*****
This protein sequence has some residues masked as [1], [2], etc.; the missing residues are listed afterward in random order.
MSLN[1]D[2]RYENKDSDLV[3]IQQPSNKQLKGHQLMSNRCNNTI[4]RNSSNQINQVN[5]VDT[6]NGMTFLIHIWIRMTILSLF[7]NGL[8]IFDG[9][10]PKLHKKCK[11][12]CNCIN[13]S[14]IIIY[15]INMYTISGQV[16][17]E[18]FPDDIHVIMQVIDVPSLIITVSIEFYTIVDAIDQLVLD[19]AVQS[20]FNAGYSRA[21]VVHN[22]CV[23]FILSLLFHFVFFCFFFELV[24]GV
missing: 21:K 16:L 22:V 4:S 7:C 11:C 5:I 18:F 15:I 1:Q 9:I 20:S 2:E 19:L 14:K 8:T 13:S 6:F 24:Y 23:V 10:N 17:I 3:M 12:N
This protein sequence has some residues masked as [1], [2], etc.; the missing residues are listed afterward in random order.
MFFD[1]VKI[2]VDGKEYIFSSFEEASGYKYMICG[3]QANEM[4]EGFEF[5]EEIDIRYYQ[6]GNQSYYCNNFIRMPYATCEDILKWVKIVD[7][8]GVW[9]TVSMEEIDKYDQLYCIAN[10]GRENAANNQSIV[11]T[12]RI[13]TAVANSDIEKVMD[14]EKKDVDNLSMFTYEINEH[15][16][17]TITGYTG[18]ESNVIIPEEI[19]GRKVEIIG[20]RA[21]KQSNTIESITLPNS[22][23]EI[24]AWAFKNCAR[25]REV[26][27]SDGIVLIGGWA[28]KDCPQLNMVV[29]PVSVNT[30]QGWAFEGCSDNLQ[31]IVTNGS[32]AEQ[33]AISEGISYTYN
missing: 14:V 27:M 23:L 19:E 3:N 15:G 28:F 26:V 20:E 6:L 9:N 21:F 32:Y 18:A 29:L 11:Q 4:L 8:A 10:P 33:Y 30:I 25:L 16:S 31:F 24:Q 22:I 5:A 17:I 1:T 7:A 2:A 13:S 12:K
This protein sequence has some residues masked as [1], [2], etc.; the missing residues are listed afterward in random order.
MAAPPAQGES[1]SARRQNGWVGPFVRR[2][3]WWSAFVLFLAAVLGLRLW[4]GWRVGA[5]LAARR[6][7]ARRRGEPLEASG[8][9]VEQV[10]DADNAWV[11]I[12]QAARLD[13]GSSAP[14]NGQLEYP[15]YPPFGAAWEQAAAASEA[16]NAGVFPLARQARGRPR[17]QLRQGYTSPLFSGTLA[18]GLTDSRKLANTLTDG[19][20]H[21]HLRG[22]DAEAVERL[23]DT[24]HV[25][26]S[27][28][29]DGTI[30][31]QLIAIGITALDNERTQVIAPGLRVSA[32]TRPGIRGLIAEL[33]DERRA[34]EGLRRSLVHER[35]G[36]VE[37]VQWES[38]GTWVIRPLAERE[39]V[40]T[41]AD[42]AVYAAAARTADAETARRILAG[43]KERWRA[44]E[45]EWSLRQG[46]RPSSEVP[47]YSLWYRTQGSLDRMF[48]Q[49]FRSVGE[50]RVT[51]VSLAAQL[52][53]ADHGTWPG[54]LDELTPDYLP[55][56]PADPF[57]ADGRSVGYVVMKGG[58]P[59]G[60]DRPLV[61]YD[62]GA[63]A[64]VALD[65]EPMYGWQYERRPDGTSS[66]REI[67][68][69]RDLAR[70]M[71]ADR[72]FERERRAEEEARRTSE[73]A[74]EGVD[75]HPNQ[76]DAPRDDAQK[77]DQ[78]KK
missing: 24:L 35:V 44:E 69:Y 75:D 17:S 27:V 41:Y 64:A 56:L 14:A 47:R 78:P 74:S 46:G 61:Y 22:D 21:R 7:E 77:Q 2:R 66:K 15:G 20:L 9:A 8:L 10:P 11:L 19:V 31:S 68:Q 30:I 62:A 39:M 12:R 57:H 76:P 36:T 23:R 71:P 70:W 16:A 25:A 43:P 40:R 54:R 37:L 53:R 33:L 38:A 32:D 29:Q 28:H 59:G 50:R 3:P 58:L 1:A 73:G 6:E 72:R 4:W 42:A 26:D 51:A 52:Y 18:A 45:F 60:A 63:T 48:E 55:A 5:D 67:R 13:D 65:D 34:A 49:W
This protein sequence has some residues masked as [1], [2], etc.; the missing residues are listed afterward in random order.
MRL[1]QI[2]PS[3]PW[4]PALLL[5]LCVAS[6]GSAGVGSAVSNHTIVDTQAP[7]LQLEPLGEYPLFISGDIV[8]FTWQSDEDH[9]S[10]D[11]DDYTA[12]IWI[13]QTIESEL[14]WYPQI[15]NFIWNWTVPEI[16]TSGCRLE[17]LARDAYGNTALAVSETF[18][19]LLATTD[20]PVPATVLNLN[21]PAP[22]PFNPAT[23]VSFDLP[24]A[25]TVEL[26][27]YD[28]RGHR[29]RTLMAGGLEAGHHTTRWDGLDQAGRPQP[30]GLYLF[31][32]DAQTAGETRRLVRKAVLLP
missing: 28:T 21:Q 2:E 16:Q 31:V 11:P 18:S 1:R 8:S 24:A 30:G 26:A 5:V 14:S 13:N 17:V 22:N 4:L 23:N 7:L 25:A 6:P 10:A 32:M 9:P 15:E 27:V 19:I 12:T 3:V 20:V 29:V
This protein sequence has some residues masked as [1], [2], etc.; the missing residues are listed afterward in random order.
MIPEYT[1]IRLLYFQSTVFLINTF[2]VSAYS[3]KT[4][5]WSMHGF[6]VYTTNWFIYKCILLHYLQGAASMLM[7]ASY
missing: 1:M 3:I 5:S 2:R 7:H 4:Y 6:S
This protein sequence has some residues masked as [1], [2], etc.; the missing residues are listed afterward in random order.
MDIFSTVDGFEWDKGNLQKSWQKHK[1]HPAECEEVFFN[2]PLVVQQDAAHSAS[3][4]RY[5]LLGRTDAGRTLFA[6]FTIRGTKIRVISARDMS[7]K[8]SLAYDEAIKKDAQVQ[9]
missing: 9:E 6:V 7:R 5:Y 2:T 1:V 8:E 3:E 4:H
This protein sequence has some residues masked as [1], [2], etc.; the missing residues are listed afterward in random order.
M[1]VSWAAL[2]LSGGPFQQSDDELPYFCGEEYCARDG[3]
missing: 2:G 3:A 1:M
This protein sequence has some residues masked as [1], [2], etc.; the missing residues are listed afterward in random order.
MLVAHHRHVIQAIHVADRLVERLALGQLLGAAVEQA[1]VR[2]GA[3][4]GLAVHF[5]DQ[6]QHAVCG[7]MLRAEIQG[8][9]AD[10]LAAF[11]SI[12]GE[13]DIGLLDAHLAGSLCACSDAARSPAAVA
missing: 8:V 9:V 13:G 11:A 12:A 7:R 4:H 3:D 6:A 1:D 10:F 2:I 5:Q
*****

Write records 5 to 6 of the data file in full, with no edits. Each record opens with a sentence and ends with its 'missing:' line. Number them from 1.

This protein sequence has some residues masked as [1], [2], etc.; the missing residues are listed afterward in random order.
MIPEYT[1]IRLLYFQSTVFLINTF[2]VSAYS[3]KT[4][5]WSMHGF[6]VYTTNWFIYKCILLHYLQGAASMLM[7]ASY
missing: 1:M 3:I 5:S 2:R 7:H 4:Y 6:S
This protein sequence has some residues masked as [1], [2], etc.; the missing residues are listed afterward in random order.
MDIFSTVDGFEWDKGNLQKSWQKHK[1]HPAECEEVFFN[2]PLVVQQDAAHSAS[3][4]RY[5]LLGRTDAGRTLFA[6]FTIRGTKIRVISARDMS[7]K[8]SLAYDEAIKKDAQVQ[9]
missing: 9:E 6:V 7:R 5:Y 2:T 1:V 8:E 3:E 4:H